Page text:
Last Saturday the Irish provided my afternoon entertainment when their national rugby team comfortably beat the Italians 63-10, in Rome.
Fast forward seven days to yesterday, and my Saturday afternoon enjoyment was similarly provided by natives of the Emerald Isle.
This time, though, it wasn’t rugby players Earls, Heaslip, O’Brien et al exhibiting their undoubted skills. Instead the entertainment distraction was produced by The Soul Man, The Animal, The Lips and the rest of the motley crew in the cast of the touring musical production The Commitments.
Unlike the previous Saturday, however, there was no Italians in sight. Although the way the Azzurri defended against the players in green shirts seven days earlier, you could say there were few Italians on view then either!
You may wonder what this Englishman with a Scottish surname was doing supporting the Irish against foes from the heart of the Mediterranean. Simple really, I have Irish roots on both my paternal and maternal side of the family. Subsequently meaning, as long as the opposition isn’t England or Scotland, I like the team from the inaccurately named ‘land of the little people’ to reign victorious at sport.
Admittedly it’s a convoluted form of tribalism I adhere to, but hey it’s no one else’s business. So as there’s nothing further to see here, I’ll move on apace.
The Commitments, the saviours of soul, the world’s hardest working band, the ensemble of Micks with rough edges but smooth sound. The group were bequeathed a few labels, although ones with washing instructions adorning their grubby 1980’s clothing seem to have been suitably ignored.
Roddy Doyle’s story tells of a band of misfits (members not their clothes… although then again) who, along with their soul music loving manager Jimmy (Andrew Linnie), aspire to become the musical champions of the proletariat in north Dublin. Not to mention, some of them holding aspirations of acquiring a bedpost notch from a conquest with a backing singer.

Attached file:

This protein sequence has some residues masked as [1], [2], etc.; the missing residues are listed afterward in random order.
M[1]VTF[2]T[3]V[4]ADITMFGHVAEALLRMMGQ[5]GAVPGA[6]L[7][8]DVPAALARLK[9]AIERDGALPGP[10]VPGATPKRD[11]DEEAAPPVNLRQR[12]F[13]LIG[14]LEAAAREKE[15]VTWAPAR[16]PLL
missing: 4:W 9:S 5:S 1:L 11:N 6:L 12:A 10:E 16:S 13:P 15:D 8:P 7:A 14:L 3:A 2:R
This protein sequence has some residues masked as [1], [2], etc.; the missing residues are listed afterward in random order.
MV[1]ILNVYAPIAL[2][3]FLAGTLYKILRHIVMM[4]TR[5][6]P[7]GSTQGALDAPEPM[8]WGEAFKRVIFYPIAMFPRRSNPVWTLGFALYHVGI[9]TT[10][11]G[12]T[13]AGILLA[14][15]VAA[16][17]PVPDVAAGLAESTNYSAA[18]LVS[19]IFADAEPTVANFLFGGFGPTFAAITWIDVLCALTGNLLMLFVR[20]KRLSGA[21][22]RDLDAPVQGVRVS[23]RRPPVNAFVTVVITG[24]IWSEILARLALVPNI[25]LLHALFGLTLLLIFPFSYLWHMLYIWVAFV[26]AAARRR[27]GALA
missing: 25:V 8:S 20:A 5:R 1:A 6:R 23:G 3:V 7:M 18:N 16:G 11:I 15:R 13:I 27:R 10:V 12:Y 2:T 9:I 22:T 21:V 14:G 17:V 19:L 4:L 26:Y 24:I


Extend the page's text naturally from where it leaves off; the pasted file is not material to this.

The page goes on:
The amiable Jimmy simply wants an escape from his existence of North Dublin hard knocks, and the fact his dad is Curley Watts (Kevin Kennedy) from Corrie. Unfortunately, he is often side-tracked with attempting to iron out petty band squabbles, instead of his preferred remit of booking gig venues.
He does have a happy ending mind you……. And no, it wasn’t Curley returning to Weatherfield!
Of the band members themselves, the ordinarily pickled lead singer Deco (Brian Gilligan), magnificent of voice and cavernous of booze intake, regularly alienates himself from the more professional band members with his fecking eejit behaviour.
Fired by an arrogance born of being blessed with such a voice, and relief that his dad wasn’t Curley Watts from Corrie, Deco is indifferent to requests from his manager to conform to the work ethic expected from ‘the world’s hardest working band’.
I’m no theatre reviewer, but what I will say is that I was royally entertained throughout by great soul music, superb vocals and slick musicality. At the end, I even joined the rest of the audience on my feet, clapping out of time and pretending I knew the lyrics to the songs being heartily belted out by the accomplished cast.
If my website writesaidfred.org was going to provide a pithy soundbite for The Commitments marketing blurb I think it would be:-
“Great show. Even if you don’t like soul music, it’s still worth bobbing along to see what Curley Watts is up to these days!” ****
The ending of the stage show wasn’t how I remember the movie, where the predatory Great White Shark was killed by an exploding oxygen canister. Although, on reflection I think I might be confusing that with Jaws.